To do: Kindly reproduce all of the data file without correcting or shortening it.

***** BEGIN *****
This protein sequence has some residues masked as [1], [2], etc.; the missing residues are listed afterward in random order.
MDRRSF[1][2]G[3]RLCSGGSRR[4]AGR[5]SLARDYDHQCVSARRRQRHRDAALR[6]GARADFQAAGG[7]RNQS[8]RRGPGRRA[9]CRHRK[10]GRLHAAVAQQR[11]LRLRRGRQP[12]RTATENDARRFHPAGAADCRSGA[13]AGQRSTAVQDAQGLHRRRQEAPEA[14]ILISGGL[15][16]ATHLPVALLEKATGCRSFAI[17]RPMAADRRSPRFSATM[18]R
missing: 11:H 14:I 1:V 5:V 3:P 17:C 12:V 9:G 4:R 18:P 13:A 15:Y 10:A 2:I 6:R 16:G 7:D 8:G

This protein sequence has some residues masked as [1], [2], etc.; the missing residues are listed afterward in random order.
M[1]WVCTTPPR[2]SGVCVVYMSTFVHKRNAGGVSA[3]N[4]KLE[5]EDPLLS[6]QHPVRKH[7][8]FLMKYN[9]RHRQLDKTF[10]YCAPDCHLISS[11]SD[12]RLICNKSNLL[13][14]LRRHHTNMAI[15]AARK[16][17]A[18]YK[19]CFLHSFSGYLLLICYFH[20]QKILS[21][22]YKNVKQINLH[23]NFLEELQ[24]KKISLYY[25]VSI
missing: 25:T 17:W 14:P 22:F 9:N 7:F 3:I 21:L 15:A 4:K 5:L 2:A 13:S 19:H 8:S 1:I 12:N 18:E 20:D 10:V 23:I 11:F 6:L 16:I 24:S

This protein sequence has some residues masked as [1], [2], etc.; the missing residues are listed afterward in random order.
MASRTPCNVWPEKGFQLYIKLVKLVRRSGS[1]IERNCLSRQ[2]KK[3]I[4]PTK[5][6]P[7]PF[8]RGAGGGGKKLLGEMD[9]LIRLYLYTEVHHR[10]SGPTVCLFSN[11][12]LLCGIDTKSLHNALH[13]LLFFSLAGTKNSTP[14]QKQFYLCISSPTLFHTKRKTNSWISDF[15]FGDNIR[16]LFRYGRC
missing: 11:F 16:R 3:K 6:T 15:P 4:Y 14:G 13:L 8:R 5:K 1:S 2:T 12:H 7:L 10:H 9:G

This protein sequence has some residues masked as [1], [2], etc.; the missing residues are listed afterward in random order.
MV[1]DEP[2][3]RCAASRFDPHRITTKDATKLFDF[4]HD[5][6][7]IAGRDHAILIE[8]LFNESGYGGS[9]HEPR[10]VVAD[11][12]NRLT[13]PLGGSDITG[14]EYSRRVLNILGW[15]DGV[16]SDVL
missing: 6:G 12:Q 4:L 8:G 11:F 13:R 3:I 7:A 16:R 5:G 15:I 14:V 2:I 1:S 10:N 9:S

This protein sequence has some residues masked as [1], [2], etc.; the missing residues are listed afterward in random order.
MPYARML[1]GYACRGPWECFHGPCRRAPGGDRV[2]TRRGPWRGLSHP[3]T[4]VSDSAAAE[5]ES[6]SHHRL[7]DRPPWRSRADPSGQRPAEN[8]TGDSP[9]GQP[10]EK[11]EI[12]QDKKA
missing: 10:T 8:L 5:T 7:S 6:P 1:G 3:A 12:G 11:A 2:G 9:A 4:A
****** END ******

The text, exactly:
This protein sequence has some residues masked as [1], [2], etc.; the missing residues are listed afterward in random order.
MDRRSF[1][2]G[3]RLCSGGSRR[4]AGR[5]SLARDYDHQCVSARRRQRHRDAALR[6]GARADFQAAGG[7]RNQS[8]RRGPGRRA[9]CRHRK[10]GRLHAAVAQQR[11]LRLRRGRQP[12]RTATENDARRFHPAGAADCRSGA[13]AGQRSTAVQDAQGLHRRRQEAPEA[14]ILISGGL[15][16]ATHLPVALLEKATGCRSFAI[17]RPMAADRRSPRFSATM[18]R
missing: 11:H 14:I 1:V 5:V 3:P 17:C 12:V 9:G 4:R 18:P 13:A 15:Y 10:A 2:I 6:R 16:G 7:D 8:G

This protein sequence has some residues masked as [1], [2], etc.; the missing residues are listed afterward in random order.
M[1]WVCTTPPR[2]SGVCVVYMSTFVHKRNAGGVSA[3]N[4]KLE[5]EDPLLS[6]QHPVRKH[7][8]FLMKYN[9]RHRQLDKTF[10]YCAPDCHLISS[11]SD[12]RLICNKSNLL[13][14]LRRHHTNMAI[15]AARK[16][17]A[18]YK[19]CFLHSFSGYLLLICYFH[20]QKILS[21][22]YKNVKQINLH[23]NFLEELQ[24]KKISLYY[25]VSI
missing: 25:T 17:W 14:P 22:F 9:N 7:F 3:I 21:L 15:A 4:K 5:L 2:A 13:S 19:H 8:S 1:I 12:N 18:E 20:D 10:V 23:I 11:F 6:L 16:I 24:S

This protein sequence has some residues masked as [1], [2], etc.; the missing residues are listed afterward in random order.
MASRTPCNVWPEKGFQLYIKLVKLVRRSGS[1]IERNCLSRQ[2]KK[3]I[4]PTK[5][6]P[7]PF[8]RGAGGGGKKLLGEMD[9]LIRLYLYTEVHHR[10]SGPTVCLFSN[11][12]LLCGIDTKSLHNALH[13]LLFFSLAGTKNSTP[14]QKQFYLCISSPTLFHTKRKTNSWISDF[15]FGDNIR[16]LFRYGRC
missing: 11:F 16:R 3:K 6:T 15:P 4:Y 14:G 13:L 8:R 5:K 1:S 2:T 12:H 7:L 10:H 9:G

This protein sequence has some residues masked as [1], [2], etc.; the missing residues are listed afterward in random order.
MV[1]DEP[2][3]RCAASRFDPHRITTKDATKLFDF[4]HD[5][6][7]IAGRDHAILIE[8]LFNESGYGGS[9]HEPR[10]VVAD[11][12]NRLT[13]PLGGSDITG[14]EYSRRVLNILGW[15]DGV[16]SDVL
missing: 6:G 12:Q 4:L 8:G 11:F 13:R 3:I 7:A 16:R 5:G 15:I 14:V 2:I 1:S 10:N 9:S

This protein sequence has some residues masked as [1], [2], etc.; the missing residues are listed afterward in random order.
MPYARML[1]GYACRGPWECFHGPCRRAPGGDRV[2]TRRGPWRGLSHP[3]T[4]VSDSAAAE[5]ES[6]SHHRL[7]DRPPWRSRADPSGQRPAEN[8]TGDSP[9]GQP[10]EK[11]EI[12]QDKKA
missing: 10:T 8:L 5:T 7:S 6:P 1:G 3:A 12:G 11:A 2:G 9:A 4:A